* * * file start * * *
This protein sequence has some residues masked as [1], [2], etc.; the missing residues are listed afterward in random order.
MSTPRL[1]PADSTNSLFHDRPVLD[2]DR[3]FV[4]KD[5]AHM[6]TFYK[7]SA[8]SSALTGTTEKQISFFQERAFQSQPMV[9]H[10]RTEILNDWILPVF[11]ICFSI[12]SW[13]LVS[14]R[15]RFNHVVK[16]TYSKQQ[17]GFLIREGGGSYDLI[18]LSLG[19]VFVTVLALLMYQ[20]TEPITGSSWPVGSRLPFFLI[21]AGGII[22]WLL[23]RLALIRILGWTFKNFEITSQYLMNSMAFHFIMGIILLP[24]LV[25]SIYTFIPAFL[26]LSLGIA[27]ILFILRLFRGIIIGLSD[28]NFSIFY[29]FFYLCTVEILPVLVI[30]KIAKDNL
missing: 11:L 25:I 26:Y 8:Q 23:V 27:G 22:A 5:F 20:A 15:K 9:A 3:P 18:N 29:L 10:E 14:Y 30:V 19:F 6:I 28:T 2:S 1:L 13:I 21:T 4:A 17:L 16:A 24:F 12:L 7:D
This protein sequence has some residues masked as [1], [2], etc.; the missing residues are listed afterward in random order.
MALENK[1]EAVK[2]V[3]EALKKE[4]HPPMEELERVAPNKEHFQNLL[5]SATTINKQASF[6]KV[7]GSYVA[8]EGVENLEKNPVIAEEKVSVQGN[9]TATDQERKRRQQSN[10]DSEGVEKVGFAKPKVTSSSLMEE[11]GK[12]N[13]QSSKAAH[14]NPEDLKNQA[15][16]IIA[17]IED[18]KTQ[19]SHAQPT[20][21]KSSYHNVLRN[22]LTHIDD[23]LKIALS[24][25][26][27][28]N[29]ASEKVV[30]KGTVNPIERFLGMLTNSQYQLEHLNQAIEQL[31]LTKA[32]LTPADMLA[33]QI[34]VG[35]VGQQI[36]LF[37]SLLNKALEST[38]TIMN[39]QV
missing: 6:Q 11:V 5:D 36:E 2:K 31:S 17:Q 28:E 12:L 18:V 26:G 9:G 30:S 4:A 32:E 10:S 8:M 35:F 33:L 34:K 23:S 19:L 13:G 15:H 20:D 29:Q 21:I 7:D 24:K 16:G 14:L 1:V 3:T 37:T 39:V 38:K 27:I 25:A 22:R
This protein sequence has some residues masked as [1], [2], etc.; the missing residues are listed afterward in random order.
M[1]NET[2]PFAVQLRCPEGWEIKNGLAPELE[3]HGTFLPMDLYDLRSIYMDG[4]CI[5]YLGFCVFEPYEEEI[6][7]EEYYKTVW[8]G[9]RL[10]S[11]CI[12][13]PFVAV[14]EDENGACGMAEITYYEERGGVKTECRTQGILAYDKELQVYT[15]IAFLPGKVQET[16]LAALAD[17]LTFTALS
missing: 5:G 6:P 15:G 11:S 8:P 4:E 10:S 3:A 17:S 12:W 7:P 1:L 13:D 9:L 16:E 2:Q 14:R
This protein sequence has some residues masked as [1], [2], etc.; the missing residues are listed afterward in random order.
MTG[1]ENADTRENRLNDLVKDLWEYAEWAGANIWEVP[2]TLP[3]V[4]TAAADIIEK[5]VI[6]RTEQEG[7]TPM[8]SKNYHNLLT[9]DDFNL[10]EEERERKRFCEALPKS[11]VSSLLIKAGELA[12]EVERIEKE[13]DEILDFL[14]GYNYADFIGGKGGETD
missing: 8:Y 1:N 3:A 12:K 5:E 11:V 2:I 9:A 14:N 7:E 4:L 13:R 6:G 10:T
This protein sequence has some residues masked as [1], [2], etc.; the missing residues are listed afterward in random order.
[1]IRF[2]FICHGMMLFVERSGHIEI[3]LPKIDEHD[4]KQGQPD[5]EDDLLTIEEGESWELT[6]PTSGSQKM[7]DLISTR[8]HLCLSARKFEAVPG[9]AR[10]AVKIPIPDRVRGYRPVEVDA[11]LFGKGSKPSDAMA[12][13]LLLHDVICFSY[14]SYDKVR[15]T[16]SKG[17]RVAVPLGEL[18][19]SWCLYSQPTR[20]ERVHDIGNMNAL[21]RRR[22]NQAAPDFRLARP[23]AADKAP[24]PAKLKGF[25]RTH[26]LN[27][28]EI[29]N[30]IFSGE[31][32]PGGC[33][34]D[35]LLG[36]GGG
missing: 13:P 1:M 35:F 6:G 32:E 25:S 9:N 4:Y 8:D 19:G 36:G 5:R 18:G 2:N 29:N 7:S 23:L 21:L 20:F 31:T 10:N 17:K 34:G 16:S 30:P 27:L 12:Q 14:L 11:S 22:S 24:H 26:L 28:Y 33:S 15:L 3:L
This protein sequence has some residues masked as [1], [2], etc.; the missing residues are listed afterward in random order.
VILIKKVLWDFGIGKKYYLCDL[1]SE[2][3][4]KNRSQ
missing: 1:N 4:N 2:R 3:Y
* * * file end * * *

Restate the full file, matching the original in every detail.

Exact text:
This protein sequence has some residues masked as [1], [2], etc.; the missing residues are listed afterward in random order.
MSTPRL[1]PADSTNSLFHDRPVLD[2]DR[3]FV[4]KD[5]AHM[6]TFYK[7]SA[8]SSALTGTTEKQISFFQERAFQSQPMV[9]H[10]RTEILNDWILPVF[11]ICFSI[12]SW[13]LVS[14]R[15]RFNHVVK[16]TYSKQQ[17]GFLIREGGGSYDLI[18]LSLG[19]VFVTVLALLMYQ[20]TEPITGSSWPVGSRLPFFLI[21]AGGII[22]WLL[23]RLALIRILGWTFKNFEITSQYLMNSMAFHFIMGIILLP[24]LV[25]SIYTFIPAFL[26]LSLGIA[27]ILFILRLFRGIIIGLSD[28]NFSIFY[29]FFYLCTVEILPVLVI[30]KIAKDNL
missing: 11:L 25:I 26:Y 8:Q 23:V 27:G 22:A 5:F 20:A 15:K 9:A 3:P 18:N 29:L 10:E 14:Y 30:V 19:F 6:I 28:T 2:S 1:L 13:I 21:T 4:A 17:L 16:A 24:F 12:L 7:D
This protein sequence has some residues masked as [1], [2], etc.; the missing residues are listed afterward in random order.
MALENK[1]EAVK[2]V[3]EALKKE[4]HPPMEELERVAPNKEHFQNLL[5]SATTINKQASF[6]KV[7]GSYVA[8]EGVENLEKNPVIAEEKVSVQGN[9]TATDQERKRRQQSN[10]DSEGVEKVGFAKPKVTSSSLMEE[11]GK[12]N[13]QSSKAAH[14]NPEDLKNQA[15][16]IIA[17]IED[18]KTQ[19]SHAQPT[20][21]KSSYHNVLRN[22]LTHIDD[23]LKIALS[24][25][26][27][28]N[29]ASEKVV[30]KGTVNPIERFLGMLTNSQYQLEHLNQAIEQL[31]LTKA[32]LTPADMLA[33]QI[34]VG[35]VGQQI[36]LF[37]SLLNKALEST[38]TIMN[39]QV
missing: 6:Q 11:V 5:D 36:E 2:K 31:S 17:Q 28:E 12:L 18:V 26:G 9:G 30:S 4:A 32:E 10:S 8:M 35:F 33:L 34:K 23:S 19:L 13:G 15:H 20:D 29:Q 21:I 7:D 24:K 16:G 14:L 1:V 3:T 37:T 39:V 38:K 27:I 25:A 22:R
This protein sequence has some residues masked as [1], [2], etc.; the missing residues are listed afterward in random order.
M[1]NET[2]PFAVQLRCPEGWEIKNGLAPELE[3]HGTFLPMDLYDLRSIYMDG[4]CI[5]YLGFCVFEPYEEEI[6][7]EEYYKTVW[8]G[9]RL[10]S[11]CI[12][13]PFVAV[14]EDENGACGMAEITYYEERGGVKTECRTQGILAYDKELQVYT[15]IAFLPGKVQET[16]LAALAD[17]LTFTALS
missing: 5:G 6:P 15:G 11:S 8:P 4:E 10:S 3:A 17:S 12:W 7:P 1:L 13:D 9:L 16:E 2:Q 14:R
This protein sequence has some residues masked as [1], [2], etc.; the missing residues are listed afterward in random order.
MTG[1]ENADTRENRLNDLVKDLWEYAEWAGANIWEVP[2]TLP[3]V[4]TAAADIIEK[5]VI[6]RTEQEG[7]TPM[8]SKNYHNLLT[9]DDFNL[10]EEERERKRFCEALPKS[11]VSSLLIKAGELA[12]EVERIEKE[13]DEILDFL[14]GYNYADFIGGKGGETD
missing: 8:Y 1:N 3:A 12:K 5:E 11:V 2:I 9:A 14:N 7:E 4:L 13:R 6:G 10:T
This protein sequence has some residues masked as [1], [2], etc.; the missing residues are listed afterward in random order.
[1]IRF[2]FICHGMMLFVERSGHIEI[3]LPKIDEHD[4]KQGQPD[5]EDDLLTIEEGESWELT[6]PTSGSQKM[7]DLISTR[8]HLCLSARKFEAVPG[9]AR[10]AVKIPIPDRVRGYRPVEVDA[11]LFGKGSKPSDAMA[12][13]LLLHDVICFSY[14]SYDKVR[15]T[16]SKG[17]RVAVPLGEL[18][19]SWCLYSQPTR[20]ERVHDIGNMNAL[21]RRR[22]NQAAPDFRLARP[23]AADKAP[24]PAKLKGF[25]RTH[26]LN[27][28]EI[29]N[30]IFSGE[31][32]PGGC[33][34]D[35]LLG[36]GGG
missing: 13:P 1:M 35:F 6:G 32:E 25:S 9:N 4:Y 8:D 19:G 36:G 5:R 18:G 2:N 29:N 7:S 23:L 21:L 20:F 31:T 10:N 17:K 34:G 16:S 30:P 27:L 12:Q 14:L 11:S 22:S 24:H 26:L 28:Y 33:S 15:L 3:L
This protein sequence has some residues masked as [1], [2], etc.; the missing residues are listed afterward in random order.
VILIKKVLWDFGIGKKYYLCDL[1]SE[2][3][4]KNRSQ
missing: 1:N 4:N 2:R 3:Y